Syria: the Labour rebels who voted against Miliband

Six Labour MPs voted against the party's amendment on the grounds that it failed to rule out military action. How many shadow ministers would have resigned?

Though largely unnoticed after the government's extraordinary defeat last night (as I noted earlier, no prime minister has been defeated on a matter of peace and war since 1782), Ed Miliband suffered his own rebellion over Syria. 

There were six Labour MPs who voted against Miliband's amendment on the grounds that it failed to rule out military action. They were: Ronnie Campbell, Jim Fitzpatrick, Stephen Hepburn, Siân C. James, Grahame M. Morris and Graham Stringer. 

A few hours before the vote, Fitzpatrick resigned from his position as shadow transport minister. During the debate he had warned that he had "problems" with the government motion and Labour's amendment since neither ruled out military action and was "opposed to military intervention in Syria, full stop."

An interesting hypothetical is how many would have followed him if Miliband had eventually supported military intervention. One party source told me earlier that around five were prepared to do so. But fortunately for Miliband, Cameron's decision to immediately take military action off the table (he could have offered to work with Labour to secure a majority for Miliband's amendment) means he'll never have to find out. 

Stop the War protesters demonstrate outside Parliament during yesterday's debate on military action against Syria. Photograph: Getty Images.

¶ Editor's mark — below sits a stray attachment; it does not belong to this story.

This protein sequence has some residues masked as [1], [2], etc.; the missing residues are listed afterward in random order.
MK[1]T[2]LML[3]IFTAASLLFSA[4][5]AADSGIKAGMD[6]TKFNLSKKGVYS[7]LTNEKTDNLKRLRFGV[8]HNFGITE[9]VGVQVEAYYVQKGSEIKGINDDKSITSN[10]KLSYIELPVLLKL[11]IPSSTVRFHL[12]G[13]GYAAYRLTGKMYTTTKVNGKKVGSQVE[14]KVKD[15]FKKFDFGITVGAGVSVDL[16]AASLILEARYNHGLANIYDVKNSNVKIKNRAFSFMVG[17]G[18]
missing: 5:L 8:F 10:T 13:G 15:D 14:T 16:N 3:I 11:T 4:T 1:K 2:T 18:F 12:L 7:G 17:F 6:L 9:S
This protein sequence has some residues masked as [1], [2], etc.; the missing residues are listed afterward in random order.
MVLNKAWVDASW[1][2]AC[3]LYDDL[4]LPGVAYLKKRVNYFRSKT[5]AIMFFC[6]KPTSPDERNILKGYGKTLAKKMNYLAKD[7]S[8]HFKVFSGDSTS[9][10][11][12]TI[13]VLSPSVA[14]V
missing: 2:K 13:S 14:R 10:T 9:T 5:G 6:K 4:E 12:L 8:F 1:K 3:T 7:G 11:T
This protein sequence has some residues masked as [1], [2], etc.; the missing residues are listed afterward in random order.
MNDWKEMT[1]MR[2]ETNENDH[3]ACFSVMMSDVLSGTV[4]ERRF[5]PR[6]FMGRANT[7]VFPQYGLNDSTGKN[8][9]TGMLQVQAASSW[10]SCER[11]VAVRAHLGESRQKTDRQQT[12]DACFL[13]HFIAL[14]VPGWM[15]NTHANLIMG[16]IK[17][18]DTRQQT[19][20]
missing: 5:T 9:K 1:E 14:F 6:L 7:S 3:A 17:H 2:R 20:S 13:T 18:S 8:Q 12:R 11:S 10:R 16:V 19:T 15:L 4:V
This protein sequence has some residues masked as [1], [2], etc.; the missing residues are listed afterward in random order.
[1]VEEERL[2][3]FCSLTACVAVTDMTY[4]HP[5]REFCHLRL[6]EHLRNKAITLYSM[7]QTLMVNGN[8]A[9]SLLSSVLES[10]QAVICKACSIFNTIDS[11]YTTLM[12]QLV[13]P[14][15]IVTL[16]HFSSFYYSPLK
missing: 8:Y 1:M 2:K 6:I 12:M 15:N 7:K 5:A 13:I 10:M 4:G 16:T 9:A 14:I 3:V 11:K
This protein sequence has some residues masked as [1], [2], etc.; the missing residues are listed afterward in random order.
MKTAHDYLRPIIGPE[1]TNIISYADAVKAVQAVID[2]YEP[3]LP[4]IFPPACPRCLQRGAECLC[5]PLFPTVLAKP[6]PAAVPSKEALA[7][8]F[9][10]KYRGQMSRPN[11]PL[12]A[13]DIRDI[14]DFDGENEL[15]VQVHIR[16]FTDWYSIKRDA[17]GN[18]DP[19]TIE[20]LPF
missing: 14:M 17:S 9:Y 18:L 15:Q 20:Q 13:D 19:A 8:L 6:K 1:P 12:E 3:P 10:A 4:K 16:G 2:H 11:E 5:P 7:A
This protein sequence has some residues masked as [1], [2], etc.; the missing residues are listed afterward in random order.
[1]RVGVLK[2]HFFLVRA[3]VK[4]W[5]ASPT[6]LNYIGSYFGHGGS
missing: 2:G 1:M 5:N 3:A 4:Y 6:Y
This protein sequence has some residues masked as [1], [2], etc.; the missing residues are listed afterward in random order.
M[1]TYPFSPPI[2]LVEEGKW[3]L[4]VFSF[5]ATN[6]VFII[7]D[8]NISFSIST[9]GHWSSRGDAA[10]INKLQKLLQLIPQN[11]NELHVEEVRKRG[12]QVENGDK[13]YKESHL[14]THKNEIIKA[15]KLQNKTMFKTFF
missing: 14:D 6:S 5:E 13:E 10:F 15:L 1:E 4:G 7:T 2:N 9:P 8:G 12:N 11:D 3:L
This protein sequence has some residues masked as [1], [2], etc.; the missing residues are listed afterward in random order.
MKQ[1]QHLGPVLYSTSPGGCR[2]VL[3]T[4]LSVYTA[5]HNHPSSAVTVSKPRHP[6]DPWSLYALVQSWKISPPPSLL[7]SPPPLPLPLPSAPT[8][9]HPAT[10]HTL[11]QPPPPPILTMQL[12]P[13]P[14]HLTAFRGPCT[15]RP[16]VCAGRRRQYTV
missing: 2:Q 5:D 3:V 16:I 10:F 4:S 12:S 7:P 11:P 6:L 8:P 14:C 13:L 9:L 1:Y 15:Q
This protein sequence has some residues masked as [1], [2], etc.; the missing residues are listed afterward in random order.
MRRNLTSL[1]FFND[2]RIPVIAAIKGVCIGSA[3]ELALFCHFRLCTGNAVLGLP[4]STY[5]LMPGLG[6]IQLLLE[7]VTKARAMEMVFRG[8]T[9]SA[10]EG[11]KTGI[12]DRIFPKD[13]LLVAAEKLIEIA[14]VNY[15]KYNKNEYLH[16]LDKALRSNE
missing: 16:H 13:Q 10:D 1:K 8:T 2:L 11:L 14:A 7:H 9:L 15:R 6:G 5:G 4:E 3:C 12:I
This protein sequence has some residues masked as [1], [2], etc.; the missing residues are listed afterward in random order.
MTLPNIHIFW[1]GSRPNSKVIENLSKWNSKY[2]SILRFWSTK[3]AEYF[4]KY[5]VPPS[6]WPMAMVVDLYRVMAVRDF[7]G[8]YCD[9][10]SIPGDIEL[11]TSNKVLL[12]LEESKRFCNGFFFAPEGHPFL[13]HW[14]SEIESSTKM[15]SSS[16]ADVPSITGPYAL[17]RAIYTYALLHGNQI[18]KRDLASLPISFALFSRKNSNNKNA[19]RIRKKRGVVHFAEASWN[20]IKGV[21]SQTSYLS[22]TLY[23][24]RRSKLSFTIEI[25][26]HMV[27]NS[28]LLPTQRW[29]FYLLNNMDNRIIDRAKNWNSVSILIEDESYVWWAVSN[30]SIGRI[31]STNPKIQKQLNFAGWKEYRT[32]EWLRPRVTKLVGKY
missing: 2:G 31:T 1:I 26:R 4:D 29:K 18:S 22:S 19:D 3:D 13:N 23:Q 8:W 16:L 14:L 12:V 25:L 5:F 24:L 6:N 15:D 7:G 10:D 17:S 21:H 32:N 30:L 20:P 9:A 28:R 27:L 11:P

George Eaton is political editor of the New Statesman.

Photo: Getty
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The big problem for the NHS? Local government cuts

Even a U-Turn on planned cuts to the service itself will still leave the NHS under heavy pressure. 

38Degrees has uncovered a series of grisly plans for the NHS over the coming years. Among the highlights: severe cuts to frontline services at the Midland Metropolitan Hospital, including but limited to the closure of its Accident and Emergency department. Elsewhere, one of three hospitals in Leicester, Leicestershire and Rutland are to be shuttered, while there will be cuts to acute services in Suffolk and North East Essex.

These cuts come despite an additional £8bn annual cash injection into the NHS, characterised as the bare minimum needed by Simon Stevens, the head of NHS England.

The cuts are outlined in draft sustainability and transformation plans (STP) that will be approved in October before kicking off a period of wider consultation.

The problem for the NHS is twofold: although its funding remains ringfenced, healthcare inflation means that in reality, the health service requires above-inflation increases to stand still. But the second, bigger problem aren’t cuts to the NHS but to the rest of government spending, particularly local government cuts.

That has seen more pressure on hospital beds as outpatients who require further non-emergency care have nowhere to go, increasing lifestyle problems as cash-strapped councils either close or increase prices at subsidised local authority gyms, build on green space to make the best out of Britain’s booming property market, and cut other corners to manage the growing backlog of devolved cuts.

All of which means even a bigger supply of cash for the NHS than the £8bn promised at the last election – even the bonanza pledged by Vote Leave in the referendum, in fact – will still find itself disappearing down the cracks left by cuts elsewhere. 

Stephen Bush is special correspondent at the New Statesman. He usually writes about politics.